For several weeks now I've been seeing lots of comment about Rebecca Solnit's new book A Paradise Built in Hell: The Extraordinary Communities That Arise in Disaster. The thing is, by now I've learned to be skeptical, to understand that this sort of noise is generally the result of a coordinated public relations campaign. Too often some author or book hailed as vital and progressive turns out to be too flawed, or worse, for me to be able to join in the huzzahs. In this case caution has seemed appropriate also since I've had time to only skim, not carefully read any of the pieces that have been popping up. With all that, I'm now intrigued--and gosh darn it, hopeful--enough to want to read this book. Reading today's NYTBR review was one push. As was reading this exchange of letters between Solnit and the guy who reviewed her book for the Washington Post. It sounds like this book--which apparently makes the argument that people tend to come together and work together for the common good in time of crisis, that that, not every-asshole-for-him-or-herself panic and mayhem as depicted in every disaster movie, is human nature--may well be a genuine contribution to a struggle-oriented perspective on the challenges that face the workers and oppressed. A contribution as well to truth telling about what happened four years ago in New Orleans. I'm going to give this one a shot.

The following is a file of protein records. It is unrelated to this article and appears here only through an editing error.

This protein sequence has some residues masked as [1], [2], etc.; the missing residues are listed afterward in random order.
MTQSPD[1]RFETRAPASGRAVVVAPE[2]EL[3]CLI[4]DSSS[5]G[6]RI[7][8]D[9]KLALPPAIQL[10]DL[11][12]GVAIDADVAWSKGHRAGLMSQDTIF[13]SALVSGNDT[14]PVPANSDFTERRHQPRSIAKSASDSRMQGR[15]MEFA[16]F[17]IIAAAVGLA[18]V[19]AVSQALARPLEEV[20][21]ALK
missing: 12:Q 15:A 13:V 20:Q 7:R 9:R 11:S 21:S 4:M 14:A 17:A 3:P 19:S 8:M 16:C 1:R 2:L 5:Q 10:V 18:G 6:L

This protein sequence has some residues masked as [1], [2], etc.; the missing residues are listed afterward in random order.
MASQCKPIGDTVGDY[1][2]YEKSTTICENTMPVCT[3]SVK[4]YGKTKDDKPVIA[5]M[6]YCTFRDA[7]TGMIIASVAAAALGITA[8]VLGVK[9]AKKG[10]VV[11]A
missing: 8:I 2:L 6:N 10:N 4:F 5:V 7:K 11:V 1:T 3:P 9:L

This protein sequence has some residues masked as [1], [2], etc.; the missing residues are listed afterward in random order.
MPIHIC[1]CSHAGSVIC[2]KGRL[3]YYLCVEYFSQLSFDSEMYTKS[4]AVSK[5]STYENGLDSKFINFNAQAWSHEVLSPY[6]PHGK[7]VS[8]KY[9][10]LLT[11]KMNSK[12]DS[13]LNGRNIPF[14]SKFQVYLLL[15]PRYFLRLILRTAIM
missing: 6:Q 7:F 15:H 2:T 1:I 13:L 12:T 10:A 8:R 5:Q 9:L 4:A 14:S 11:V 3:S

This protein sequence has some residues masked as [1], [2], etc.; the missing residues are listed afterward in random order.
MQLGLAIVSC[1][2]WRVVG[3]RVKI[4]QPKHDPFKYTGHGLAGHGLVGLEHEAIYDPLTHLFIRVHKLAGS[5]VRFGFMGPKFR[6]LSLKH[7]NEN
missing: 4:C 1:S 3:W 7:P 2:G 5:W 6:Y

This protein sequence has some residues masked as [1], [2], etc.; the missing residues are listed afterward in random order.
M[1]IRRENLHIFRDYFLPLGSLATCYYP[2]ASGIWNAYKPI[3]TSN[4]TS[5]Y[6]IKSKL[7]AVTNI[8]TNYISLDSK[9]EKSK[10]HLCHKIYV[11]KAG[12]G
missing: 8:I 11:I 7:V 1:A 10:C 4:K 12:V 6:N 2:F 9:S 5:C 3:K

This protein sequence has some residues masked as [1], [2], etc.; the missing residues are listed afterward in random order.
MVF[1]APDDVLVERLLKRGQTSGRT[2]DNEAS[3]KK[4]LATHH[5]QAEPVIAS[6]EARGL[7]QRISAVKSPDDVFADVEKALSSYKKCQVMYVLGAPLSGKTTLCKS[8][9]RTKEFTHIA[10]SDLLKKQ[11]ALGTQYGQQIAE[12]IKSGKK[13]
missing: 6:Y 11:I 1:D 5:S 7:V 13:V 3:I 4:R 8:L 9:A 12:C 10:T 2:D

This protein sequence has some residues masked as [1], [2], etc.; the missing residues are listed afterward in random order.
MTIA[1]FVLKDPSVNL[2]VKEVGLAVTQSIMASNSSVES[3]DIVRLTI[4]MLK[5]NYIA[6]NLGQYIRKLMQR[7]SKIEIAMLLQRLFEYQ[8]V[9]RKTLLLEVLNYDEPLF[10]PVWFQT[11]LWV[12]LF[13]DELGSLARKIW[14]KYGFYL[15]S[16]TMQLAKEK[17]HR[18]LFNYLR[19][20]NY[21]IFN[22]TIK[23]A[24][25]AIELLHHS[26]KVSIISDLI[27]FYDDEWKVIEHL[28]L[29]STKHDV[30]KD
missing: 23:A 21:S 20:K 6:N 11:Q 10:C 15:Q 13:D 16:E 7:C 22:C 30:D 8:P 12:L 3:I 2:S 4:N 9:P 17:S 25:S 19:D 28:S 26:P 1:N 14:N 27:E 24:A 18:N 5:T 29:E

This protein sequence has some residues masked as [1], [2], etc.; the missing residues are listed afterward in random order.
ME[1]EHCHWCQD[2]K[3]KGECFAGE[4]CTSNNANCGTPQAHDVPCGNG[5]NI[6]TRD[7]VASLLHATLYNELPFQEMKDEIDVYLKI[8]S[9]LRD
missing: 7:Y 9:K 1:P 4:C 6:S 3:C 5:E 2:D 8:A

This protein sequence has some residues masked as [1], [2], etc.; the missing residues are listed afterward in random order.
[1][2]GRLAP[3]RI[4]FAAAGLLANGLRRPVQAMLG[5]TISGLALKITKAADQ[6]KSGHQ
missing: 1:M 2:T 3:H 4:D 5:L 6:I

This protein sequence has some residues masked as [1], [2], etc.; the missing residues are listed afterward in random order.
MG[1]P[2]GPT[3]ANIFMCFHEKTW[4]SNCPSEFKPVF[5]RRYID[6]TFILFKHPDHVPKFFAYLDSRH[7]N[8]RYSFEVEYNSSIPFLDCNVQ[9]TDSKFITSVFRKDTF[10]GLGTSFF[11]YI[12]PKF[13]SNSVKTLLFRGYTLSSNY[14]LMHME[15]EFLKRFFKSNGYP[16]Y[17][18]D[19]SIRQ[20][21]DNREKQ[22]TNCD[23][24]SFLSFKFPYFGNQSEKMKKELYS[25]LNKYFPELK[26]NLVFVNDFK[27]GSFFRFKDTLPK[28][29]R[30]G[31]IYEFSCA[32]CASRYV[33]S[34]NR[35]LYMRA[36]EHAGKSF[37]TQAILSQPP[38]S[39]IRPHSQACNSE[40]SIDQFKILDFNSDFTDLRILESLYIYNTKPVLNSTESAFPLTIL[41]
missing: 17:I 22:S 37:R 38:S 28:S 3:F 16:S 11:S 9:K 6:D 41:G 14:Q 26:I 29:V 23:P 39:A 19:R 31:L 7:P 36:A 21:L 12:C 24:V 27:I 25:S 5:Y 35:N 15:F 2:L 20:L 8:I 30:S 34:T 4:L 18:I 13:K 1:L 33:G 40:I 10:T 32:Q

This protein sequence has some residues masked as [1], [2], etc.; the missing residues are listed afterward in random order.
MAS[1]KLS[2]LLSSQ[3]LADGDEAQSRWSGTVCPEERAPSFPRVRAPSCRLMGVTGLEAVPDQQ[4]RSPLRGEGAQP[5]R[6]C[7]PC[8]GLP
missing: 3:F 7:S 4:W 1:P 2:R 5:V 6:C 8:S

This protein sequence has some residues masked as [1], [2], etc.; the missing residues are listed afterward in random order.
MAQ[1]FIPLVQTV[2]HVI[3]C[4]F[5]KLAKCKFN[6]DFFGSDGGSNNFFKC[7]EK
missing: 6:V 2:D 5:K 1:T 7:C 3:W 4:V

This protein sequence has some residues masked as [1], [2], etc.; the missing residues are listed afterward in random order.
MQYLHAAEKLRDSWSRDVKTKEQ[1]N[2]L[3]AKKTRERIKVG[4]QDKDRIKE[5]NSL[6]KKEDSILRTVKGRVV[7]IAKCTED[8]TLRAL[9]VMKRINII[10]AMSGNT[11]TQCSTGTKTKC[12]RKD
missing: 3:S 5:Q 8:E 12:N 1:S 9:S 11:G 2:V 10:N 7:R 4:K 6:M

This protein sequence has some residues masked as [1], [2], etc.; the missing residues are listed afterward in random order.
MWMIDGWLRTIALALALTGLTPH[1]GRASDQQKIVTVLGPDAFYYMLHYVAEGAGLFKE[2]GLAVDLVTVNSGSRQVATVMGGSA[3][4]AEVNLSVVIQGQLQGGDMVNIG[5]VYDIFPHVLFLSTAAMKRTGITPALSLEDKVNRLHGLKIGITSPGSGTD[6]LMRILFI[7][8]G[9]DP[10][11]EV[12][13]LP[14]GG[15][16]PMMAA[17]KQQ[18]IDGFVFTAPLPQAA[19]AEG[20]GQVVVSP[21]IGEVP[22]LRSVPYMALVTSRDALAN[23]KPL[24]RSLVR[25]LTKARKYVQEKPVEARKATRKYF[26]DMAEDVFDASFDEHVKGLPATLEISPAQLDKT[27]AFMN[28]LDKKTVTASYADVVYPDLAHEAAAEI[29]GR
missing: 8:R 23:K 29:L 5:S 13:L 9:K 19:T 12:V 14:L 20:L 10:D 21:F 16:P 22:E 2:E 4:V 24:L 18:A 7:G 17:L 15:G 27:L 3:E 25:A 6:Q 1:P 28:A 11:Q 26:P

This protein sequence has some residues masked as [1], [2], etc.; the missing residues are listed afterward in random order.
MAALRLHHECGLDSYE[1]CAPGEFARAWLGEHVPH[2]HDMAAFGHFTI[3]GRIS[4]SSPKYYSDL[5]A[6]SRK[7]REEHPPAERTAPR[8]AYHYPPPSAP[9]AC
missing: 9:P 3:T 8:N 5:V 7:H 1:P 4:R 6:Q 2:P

An event to honor the brilliant writer, actor, singer and communist Paul Robeson and mark the 60th anniversary of his historic concert that was brutally attacked by rioting KKKers, anticommunists and police was set for Friday Sept. 4 in Peekskill, NY. I haven't heard from anyone who went but I hope it was a great success.
Kudos to Jane Fonda, Ken Loach, Alice Walker, David Byrne, Wallace Shawn, Eve Ensler and Danny Glover. They and other artists signed a letter of protest against the Toronto Film Festival for its pro-Israel "spotlight on Tel Aviv." Film maker John Greyson pulled his movie "Covered" from the festival, noting writer Naomi Klein's characterization of Tel Aviv as "the smiling face of Israeli apartheid" and adding,
Isn't such an uncritical celebration of Tel Aviv right now akin to celebrating Montgomery buses in 1963, California grapes in 1969, Chilean wines in 1973, Nestle infant formula in 1984, or South African fruit in 1991?Actually, he got the Montgomery date wrong. The great bus boycott led by Rosa Parks was in 1955-56. But the point is right.
The Brooklyn Book Festival is next weekend. I'm telling myself to go, as I have each of these few years since the first (told myself, that is, not gone). Will I actually go? Doubtful.
The latest, welcome as always, salvo from authorJames Kelman.
I don't often resort to such undainty language, but jeez, fuck you Mike Judge, and I hope your movie Extract is a box-office dud (though I know it'll probably be a hit). The plot, in one sentence or less? Workers are lazy idiots, heroic business owners are the hope of humanity. Did I say fuck you?
And finally, although it's not literary or artistic news or commentary, it must be said. American Apparel? No thank you.